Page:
Abstract
This paper responds to Justin Broackes’ reply to my paper, “On the retinal origins of the Hering primaries.” This paper aims to clarify and further develop the ideas presented in that article. I take up several of the points Broackes raises regarding the connection between my work and that of William Thornton (Journal of the Optical Society of America 61:1155–1163, 1971 ) and (Color Research and Application 24:139–156, 1999 ) on the “prime” and “anti-prime” colors of the human visual system, the connection between those prime and anti-prime colors and hue category boundaries, and my attempt to link facts about low-level processing to the unique hues. Ultimately, while Broackes brings up several interesting issues and usefully illustrates the limits of my approach, I see no reason to retreat from the main claims I made about human spectral sensitivity and the hues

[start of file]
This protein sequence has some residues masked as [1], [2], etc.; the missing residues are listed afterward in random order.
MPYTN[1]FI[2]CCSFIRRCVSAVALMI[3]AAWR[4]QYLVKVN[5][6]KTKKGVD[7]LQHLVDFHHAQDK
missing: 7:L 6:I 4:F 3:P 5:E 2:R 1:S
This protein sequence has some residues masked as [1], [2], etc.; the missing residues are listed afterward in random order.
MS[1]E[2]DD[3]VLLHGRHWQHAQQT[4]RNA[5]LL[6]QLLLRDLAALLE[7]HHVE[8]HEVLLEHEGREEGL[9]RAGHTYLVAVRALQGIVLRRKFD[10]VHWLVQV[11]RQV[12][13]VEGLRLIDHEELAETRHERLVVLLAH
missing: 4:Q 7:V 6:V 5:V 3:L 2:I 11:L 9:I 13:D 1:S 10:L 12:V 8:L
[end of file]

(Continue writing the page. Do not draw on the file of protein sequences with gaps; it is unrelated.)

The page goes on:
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DOI 10.1007/s13164-011-0049-0
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References found in this work BETA

Computational Models: A Modest Role for Content.Frances Egan - 2010 - Studies in History and Philosophy of Science Part A 41 (3):253-259.
Where Do the Unique Hues Come From?Justin Broackes - 2011 - Review of Philosophy and Psychology 2 (4):601-628.
Unique Hue Stimulus Choice: A Constraint on Hue Category Formation.Rolf Kuehni - 2005 - Journal of Cognition and Culture 5 (3-4):387-408.

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Citations of this work BETA

The Unique Hues and the Argument From Phenomenal Structure.Wayne Wright - 2019 - Philosophical Studies 176 (6):1513-1533.

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